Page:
February 8, 2017

Talking Digital Loyalty with Urban Airship

When Urban Airship, an integration partner for our custom apps and TVE and OTT platform, AWE, wants to know what top digital studios are doing, they come to Bottle Rocket.

One of our Business Development brainiacs, Jake Montgomery, joined a panel at Urban Airship’s 2017 kickoff to give them an answer.

“What's hot for us is digital loyalty,” Jake said. He gave this example of digital (aka mobile) loyalty, an aspect of which is delivering incentives and rewards via mobile, for those new to the concept: “Let’s say a customer goes to a coffee shop four times in a week. On the fifth visit that week, you might surprise and delight them with a free coffee, just because.”

That would be pretty sweet, right? Jake explained more of Bottle Rocket’s redefining work on mobile loyalty — you can read his complete remarks on Urban Airship’s blog.

August 25, 2016

Uday Gajendar Speaks About Enterprise UX at UX Meet-Up

The User Experience Professionals Association (UXPA) has many chapters all across the world that hold weekly and monthly events. Recently, the local Dallas chapter had a UX Meet-Up hosted here at Bottle Rocket.

The featured speaker was Uday Gajendar, the well known User Experience pro, lecturer, conference founder and business coach. His work has taken him to places like Citirx, Adobe, Oracle and Facebook where he established himself as a leading authority on Enterprise UX; the design and development of apps and software typically used inside a business rather than by the public.

Uday Gajendar presenting about Enterprise UX at UXPA Dallas UX Meet-Up hosted by Bottle Rocket

His presentation to an audience of about 65 local UX practitioners discussed User Experience in the context of "craft". Uday proposed that the same level of care and detail goes into the work but the result is less a “precious object” and more of a “facilitating anchor”. He recounted specific examples of success in large organizations and start-ups and pointed out the differences in the environments and their impact on the way people approach design.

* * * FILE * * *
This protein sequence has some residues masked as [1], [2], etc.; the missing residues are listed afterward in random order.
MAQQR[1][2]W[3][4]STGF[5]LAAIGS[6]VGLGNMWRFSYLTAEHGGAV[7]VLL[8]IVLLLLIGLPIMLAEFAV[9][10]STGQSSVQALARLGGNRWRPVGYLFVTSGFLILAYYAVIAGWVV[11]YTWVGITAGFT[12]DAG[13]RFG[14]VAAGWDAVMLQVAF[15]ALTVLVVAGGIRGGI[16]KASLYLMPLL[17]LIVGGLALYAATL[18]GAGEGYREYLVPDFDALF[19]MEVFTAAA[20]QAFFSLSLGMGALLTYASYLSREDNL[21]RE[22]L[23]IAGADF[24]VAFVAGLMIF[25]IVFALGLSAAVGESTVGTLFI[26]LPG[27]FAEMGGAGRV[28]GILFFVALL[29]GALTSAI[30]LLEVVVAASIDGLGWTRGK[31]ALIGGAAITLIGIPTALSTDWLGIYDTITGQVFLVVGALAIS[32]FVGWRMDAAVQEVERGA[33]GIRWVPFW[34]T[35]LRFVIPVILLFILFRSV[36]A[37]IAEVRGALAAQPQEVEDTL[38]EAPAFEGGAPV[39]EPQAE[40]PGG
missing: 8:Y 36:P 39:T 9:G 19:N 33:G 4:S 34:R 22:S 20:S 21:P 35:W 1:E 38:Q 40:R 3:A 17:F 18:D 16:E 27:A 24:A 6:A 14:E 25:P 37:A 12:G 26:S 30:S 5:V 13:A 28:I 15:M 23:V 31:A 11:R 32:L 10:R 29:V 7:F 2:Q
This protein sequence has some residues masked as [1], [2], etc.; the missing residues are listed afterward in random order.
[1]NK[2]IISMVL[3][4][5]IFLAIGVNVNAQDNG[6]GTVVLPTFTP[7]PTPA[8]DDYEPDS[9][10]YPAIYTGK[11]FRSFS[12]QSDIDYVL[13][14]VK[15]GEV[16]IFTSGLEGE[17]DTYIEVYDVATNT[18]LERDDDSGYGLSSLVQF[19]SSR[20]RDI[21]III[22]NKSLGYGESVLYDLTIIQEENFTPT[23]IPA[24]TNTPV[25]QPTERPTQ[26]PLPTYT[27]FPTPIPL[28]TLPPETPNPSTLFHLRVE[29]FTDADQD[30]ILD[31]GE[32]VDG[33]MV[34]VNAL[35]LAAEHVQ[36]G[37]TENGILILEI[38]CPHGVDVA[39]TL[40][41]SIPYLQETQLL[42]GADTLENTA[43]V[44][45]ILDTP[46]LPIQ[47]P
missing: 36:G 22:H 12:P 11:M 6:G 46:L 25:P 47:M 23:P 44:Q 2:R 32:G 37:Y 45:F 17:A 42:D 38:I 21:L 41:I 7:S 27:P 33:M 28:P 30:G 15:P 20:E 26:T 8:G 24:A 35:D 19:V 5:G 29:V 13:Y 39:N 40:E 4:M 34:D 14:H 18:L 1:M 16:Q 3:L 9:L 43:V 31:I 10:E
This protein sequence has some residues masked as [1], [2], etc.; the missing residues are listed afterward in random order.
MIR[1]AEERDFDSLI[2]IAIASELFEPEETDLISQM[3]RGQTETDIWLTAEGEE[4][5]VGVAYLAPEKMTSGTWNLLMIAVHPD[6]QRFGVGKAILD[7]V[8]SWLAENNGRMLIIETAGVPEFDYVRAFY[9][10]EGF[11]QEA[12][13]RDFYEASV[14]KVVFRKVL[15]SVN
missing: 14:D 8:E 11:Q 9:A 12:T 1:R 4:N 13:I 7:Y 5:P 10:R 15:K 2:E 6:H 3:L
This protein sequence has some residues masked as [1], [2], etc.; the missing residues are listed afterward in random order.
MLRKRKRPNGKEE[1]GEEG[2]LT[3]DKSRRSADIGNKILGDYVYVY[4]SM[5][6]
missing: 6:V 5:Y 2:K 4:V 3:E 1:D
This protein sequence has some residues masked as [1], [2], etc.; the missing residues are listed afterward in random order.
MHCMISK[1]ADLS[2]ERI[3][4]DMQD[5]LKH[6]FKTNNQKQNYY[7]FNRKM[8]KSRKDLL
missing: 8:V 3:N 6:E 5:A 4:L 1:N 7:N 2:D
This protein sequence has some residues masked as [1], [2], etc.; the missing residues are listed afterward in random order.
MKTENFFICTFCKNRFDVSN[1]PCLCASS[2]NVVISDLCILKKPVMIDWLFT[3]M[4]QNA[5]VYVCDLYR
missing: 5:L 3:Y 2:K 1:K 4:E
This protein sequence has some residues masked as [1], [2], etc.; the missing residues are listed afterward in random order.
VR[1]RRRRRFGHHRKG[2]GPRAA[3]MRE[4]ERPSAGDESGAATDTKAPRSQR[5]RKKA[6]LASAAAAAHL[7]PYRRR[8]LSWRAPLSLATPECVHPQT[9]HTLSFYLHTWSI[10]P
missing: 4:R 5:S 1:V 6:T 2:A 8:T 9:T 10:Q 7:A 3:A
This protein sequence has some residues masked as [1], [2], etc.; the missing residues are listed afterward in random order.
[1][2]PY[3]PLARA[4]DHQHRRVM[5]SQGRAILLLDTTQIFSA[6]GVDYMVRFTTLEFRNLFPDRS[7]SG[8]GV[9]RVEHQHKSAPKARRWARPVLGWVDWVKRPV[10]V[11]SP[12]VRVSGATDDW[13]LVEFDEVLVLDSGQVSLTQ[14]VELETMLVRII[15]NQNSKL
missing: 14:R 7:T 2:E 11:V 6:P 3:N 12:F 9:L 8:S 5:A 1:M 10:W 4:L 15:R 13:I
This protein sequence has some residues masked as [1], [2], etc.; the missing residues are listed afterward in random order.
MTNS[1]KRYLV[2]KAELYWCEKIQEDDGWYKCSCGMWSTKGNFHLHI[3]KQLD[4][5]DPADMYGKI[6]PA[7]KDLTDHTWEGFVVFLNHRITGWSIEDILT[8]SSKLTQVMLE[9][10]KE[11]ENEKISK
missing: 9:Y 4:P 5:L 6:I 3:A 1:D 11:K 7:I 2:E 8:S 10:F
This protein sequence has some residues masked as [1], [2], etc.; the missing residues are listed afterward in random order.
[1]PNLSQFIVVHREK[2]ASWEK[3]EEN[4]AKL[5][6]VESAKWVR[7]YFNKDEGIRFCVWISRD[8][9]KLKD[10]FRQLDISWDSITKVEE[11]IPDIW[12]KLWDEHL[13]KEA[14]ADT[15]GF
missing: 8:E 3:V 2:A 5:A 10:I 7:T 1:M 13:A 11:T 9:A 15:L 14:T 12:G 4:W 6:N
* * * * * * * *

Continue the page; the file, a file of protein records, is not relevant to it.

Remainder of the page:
The talk was followed by a question and response session giving the audience an opportunity to explore his concepts more deeply during which Uday offered more examples and great advice.

No matter the application, we love talking UX here at Bottle Rocket. Contact us today to find out how our team of experts can enhance your mobile user experience.

March 17, 2016

Rocketeer Adam Polansky Featured in UX Inspired Webshow

Recently, Rocketeer Adam Polansky appeared in an episode of Expose UX. This new web TV show focuses on startup founders seeking help from UX experts.

Richard Brevig, the executive producer of the show, founded his own tech startup and realized no one knew how to use his product. With help from the UX community, he was able to fix the usability of that product. The advice he received from these UX specialists inspired him to develop the concept for Expose UX.

“It’s good to look at apps in infancy and fix things before it is too late,” Adam commented on his experience. “[Expose UX] brings awareness to an industry issue that many don’t tend to think about.”

We’re proud of Adam for giving back to budding startups in a way that reflects the work Bottle Rocket does on a day-to-day basis. Make sure to check out Adam's latest Expose UX episodes.

 

May 13, 2015

Key Takeaways for Mobile App Loyalty from SPG

Loyalty and reward programs deliver loads of expected perks. But what about the total mobile app user experience? Surely more is possible with a loyalty mobile app than pushing coupons and logging reward points.

Following the path of true customer value offers rewards of a different kind. For both customers and businesses alike.

Starwood Hotels and Resorts is a great example of a brand that demonstrated that a user journey focus is a real linchpin to success. Such an approach was inherent in the development and deployment of SPG Keyless, the Starwood Preferred Guest® (SPG®) loyalty and rewards mobile app.

SPG Keyless is the hospitality industry’s first truly mobile and keyless entry system. In essence, it allows guests to use their smartphones as a key at Aloft, Element and W Hotels around the world. In addition to a smoother, more efficient hotel experience, the app ultimately resulted in a revolutionized user experience.

 

Here are three key takeaways on loyalty app success we can learn from Starwood Hotels & Resorts:

Takeaway #1: Your customer holds the answer

The Starwood team surveyed travelers and guests. The survey revealed two key benefits of major importance with users. First, personalization and customization. Users wanted control over their own individual room preferences, and the SPG® mobile app delivered down to the last detail. Want a room with a view? No problem. Need to be close to the elevator? You got it.

The second desired benefit was saving time. Transforming a smartphone into a room key at over 1000 locations in 100 different countries accomplished exactly that. Oh, did we mention it also gives you the ability to skip front desk check-in? That’s a time saver we can all appreciate.